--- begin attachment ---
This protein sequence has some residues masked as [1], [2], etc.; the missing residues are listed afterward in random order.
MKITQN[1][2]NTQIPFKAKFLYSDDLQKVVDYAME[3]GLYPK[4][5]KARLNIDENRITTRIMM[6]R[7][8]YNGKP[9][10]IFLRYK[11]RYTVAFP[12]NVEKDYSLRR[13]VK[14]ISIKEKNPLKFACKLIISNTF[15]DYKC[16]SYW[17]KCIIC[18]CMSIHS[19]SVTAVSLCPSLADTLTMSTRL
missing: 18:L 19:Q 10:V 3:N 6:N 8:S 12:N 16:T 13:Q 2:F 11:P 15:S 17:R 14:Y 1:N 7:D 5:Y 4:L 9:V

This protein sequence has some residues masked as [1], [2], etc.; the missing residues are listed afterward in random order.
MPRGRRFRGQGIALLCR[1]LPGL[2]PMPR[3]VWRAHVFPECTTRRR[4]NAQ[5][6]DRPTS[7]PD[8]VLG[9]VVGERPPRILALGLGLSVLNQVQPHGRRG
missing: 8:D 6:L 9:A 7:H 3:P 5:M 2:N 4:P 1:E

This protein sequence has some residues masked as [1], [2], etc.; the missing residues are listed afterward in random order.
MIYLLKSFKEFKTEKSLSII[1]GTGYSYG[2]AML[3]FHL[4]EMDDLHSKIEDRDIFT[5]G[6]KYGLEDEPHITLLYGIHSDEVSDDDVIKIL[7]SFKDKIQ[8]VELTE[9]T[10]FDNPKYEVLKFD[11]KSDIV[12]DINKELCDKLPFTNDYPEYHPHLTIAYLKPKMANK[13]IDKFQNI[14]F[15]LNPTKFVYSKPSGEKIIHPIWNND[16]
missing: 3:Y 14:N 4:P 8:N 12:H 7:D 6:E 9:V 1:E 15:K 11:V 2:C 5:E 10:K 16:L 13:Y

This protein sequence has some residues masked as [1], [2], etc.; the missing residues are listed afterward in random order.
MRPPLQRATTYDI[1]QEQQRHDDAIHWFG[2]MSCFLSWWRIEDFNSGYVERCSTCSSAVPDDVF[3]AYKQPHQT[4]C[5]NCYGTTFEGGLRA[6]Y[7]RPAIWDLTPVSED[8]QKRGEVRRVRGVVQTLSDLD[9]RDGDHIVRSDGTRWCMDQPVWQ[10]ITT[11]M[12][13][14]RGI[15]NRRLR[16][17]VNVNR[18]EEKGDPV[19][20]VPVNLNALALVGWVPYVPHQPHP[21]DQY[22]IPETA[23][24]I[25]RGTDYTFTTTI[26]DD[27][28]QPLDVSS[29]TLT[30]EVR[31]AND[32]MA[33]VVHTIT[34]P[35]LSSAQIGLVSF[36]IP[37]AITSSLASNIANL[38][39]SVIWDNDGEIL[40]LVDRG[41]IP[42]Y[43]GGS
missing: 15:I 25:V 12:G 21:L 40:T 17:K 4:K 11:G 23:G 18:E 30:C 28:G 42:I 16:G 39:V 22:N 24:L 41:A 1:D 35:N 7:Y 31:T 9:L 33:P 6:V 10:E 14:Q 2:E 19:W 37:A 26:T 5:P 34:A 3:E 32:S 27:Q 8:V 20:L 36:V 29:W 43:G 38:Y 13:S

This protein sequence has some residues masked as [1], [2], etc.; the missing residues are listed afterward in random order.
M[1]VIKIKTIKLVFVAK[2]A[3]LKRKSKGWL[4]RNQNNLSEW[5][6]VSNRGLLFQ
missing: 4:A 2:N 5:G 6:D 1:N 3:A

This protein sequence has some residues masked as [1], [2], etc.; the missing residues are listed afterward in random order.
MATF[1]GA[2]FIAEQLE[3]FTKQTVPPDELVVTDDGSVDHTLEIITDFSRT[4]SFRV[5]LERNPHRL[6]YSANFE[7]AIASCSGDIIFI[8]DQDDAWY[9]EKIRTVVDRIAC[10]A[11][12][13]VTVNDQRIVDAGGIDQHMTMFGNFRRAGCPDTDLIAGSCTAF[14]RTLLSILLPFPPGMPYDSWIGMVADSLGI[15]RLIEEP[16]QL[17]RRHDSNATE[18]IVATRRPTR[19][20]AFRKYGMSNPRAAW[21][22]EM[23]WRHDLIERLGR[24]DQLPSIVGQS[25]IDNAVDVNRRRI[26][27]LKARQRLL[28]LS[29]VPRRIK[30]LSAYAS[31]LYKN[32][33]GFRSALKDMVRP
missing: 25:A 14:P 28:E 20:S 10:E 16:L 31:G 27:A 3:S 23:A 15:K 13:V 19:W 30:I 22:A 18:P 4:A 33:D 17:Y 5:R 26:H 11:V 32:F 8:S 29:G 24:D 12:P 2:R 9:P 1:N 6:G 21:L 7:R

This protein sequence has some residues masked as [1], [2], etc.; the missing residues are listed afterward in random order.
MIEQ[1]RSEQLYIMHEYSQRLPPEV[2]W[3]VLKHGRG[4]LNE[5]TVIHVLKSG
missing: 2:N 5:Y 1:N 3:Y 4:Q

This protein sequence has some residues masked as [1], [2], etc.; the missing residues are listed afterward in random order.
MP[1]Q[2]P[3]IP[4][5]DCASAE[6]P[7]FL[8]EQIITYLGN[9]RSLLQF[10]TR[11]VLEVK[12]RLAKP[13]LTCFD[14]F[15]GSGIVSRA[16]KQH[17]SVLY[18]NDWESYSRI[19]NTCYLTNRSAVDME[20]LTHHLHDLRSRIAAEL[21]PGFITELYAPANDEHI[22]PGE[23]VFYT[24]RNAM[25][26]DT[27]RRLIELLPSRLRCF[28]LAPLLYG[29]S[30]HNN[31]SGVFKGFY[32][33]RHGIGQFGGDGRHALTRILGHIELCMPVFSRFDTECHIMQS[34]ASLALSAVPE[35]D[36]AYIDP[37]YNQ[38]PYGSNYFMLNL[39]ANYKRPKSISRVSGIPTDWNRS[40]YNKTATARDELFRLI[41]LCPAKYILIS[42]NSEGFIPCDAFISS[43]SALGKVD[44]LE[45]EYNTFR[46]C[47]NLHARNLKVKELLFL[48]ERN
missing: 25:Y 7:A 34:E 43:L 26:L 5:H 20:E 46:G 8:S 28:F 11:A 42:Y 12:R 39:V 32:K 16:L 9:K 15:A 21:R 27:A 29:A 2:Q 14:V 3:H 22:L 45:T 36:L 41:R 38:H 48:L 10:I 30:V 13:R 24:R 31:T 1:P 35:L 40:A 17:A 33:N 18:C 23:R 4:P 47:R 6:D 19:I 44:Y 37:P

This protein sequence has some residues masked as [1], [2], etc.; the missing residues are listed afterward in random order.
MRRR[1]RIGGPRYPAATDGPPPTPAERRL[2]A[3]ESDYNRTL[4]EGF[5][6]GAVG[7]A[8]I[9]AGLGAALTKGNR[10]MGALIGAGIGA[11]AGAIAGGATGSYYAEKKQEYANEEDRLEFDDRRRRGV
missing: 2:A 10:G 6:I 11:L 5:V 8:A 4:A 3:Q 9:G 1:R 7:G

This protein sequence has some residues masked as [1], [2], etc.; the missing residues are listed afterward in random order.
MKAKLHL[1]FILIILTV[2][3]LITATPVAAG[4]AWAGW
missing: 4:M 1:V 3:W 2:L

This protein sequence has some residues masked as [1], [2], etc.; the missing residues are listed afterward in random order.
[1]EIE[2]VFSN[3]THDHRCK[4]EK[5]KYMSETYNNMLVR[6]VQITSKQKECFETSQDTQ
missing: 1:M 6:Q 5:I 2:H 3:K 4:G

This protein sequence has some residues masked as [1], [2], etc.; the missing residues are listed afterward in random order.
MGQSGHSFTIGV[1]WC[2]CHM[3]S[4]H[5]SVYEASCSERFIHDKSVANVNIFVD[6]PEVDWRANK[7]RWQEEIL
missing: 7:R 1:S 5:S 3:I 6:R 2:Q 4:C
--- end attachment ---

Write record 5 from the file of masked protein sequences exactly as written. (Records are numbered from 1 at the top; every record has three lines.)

This protein sequence has some residues masked as [1], [2], etc.; the missing residues are listed afterward in random order.
M[1]VIKIKTIKLVFVAK[2]A[3]LKRKSKGWL[4]RNQNNLSEW[5][6]VSNRGLLFQ
missing: 4:A 2:N 5:G 6:D 1:N 3:A